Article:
Opinion

Blaming the Rain: Who Is Responsible for the Murray-Darling River Crisis?

Liberty Lawson wades into the political circus surrounding the Darling River fish kill, and asks why we are so focussed on short-term culpability, rather than the deeper issues of which the Menindee fish are merely a symptom.

The Darling River, images via Shutterstock. ID: 1049962949
The Darling River, images via Shutterstock. ID: 1049962949

As the biggest river system in Australia, the Murray-Darling, much like the Great Barrier Reef, has long been a political battleground as much as an ecological resource. The collision of state and federal politics, industry stakeholders and ecological significance in these regions has meant that urgent ecological issues are vulnerable to being wielded as political tools by governments seeking short-term leverage.

Over the past week, Menindee, a small southwestern NSW town on the Darling River has been the epicentre of a media fire-storm following the sudden mass death of over a million fish. Ultimately, there are a host of complex and compounding influences, ranging from historical mismanagement and overdevelopment, to the drought currently being endured by the region, and yet, instead of a public re-evaluation of unsustainable practices and a commitment to long-term collaboration between states, Australians are witnessing a political witch-hunt demanding an easy answer.

Hypoxic waters and algal blooms

The most common cause of mass fish die-offs is low oxygen saturation in the water. Menindee, which has been experiencing a drought for the past eighteen months, reached a blistering 46.2 degrees last week, and the warm weather fuelled toxic blooms of blue-green algae which suck oxygen from the water. As the temperature dropped to a low of 16 degrees just days later, the algae began dying off, decomposing and further depleting oxygen levels as well as releasing toxins into the waterways.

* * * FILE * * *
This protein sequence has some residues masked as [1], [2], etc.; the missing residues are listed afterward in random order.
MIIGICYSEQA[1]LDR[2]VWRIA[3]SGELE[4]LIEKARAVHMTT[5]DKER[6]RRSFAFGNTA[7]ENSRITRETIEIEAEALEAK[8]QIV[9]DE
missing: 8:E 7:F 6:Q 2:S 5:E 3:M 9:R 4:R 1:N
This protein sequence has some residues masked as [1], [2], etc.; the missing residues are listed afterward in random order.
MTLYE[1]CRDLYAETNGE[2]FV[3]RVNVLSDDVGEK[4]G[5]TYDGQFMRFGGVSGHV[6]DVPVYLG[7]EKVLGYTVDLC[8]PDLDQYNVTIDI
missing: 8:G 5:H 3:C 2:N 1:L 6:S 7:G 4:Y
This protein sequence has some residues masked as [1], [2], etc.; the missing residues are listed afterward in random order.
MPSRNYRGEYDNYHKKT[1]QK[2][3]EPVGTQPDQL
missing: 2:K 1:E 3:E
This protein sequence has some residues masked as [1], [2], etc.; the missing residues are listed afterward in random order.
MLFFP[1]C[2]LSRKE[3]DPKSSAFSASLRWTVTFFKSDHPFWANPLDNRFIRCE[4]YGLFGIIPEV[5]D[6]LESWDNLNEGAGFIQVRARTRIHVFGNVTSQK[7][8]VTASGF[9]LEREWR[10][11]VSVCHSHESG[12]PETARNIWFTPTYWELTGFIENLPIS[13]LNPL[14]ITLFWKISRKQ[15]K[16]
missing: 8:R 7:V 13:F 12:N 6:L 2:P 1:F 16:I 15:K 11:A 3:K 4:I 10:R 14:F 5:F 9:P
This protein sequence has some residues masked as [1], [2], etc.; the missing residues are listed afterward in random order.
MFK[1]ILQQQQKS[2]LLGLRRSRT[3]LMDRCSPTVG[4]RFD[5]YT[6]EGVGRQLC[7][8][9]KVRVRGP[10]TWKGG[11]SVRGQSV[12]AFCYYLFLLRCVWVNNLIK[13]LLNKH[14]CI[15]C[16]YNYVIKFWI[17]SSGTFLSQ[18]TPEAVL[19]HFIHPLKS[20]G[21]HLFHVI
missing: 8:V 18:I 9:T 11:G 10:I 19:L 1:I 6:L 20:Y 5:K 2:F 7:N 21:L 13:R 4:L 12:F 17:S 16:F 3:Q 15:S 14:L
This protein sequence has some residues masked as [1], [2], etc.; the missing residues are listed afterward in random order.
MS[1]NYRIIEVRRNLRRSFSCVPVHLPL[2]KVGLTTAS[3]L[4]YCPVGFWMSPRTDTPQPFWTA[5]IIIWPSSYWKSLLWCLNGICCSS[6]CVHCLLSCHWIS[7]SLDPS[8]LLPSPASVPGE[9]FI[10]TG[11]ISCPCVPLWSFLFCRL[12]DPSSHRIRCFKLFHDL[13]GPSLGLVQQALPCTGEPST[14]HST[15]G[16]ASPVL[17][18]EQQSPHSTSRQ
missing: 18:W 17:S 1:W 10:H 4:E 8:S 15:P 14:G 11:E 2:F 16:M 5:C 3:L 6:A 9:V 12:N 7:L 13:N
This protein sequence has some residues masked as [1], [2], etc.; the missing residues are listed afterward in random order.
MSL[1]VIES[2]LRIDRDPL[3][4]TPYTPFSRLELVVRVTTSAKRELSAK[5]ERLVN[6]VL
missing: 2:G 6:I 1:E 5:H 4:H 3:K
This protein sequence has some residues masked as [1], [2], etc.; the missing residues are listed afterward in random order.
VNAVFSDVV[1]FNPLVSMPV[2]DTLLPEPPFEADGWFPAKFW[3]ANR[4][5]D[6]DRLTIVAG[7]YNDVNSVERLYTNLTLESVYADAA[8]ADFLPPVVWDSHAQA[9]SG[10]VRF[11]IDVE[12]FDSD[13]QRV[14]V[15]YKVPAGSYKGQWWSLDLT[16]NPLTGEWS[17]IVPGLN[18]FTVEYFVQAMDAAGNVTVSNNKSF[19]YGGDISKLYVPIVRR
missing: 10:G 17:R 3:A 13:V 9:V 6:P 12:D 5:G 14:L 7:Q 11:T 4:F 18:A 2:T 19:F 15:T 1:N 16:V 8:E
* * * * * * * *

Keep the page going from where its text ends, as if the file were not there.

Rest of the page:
Droughts and dams

The drought has essentially halted water flow for over a year, and while stringent conditions for water usage have been enforced, regulation in itself can further contribute to the problem of low oxygen. Dams and artificial water stores are often deficient in oxygen, and when they are suddenly released into natural waterways after a short rainfall, the sudden drop in dissolved oxygen can suffocate fish.

Despite the lack of rain further north, many are calling the river’s over-all state a “man-made disaster” and a symptom of mismanagement. The CSIRO said increased river regulation and restricted flows over past decades had seen the number of algal blooms increase in the Murray-Darling Basin, and Professor Richard Kingsford, the director of the Centre for Ecosystem Science at the UNSW, said the kill was a disaster that had been many years in the making because too much water had been diverted from the system for agriculture. “Droughts would have contributed to the blue green algae outbreak,” he said. “But the river droughts are happening more often and they’re more intense as a result of the irrigation industry in the Darling diverting water from the river over the last ten to twenty years”, a period spanning management of state and federal governments and both major parties.

Industry and compliance

Management of irrigation is only effective alongside industry and local compliance. The region has a long history of unstable development, and today, stringent management plans have been introduced. However, Caren Martin, Chair of South Australian Murray Irrigators says that while South Australia regularly abides by commitments, every year, NSW and QLD governments argue their way out. The cotton industry has also been singled out as contributing significantly to the water shortage. Cotton Australia responded that their industry was suffering as much as anyone else, with crop production down by fifty percent this season – a number which has still been fiercely criticised.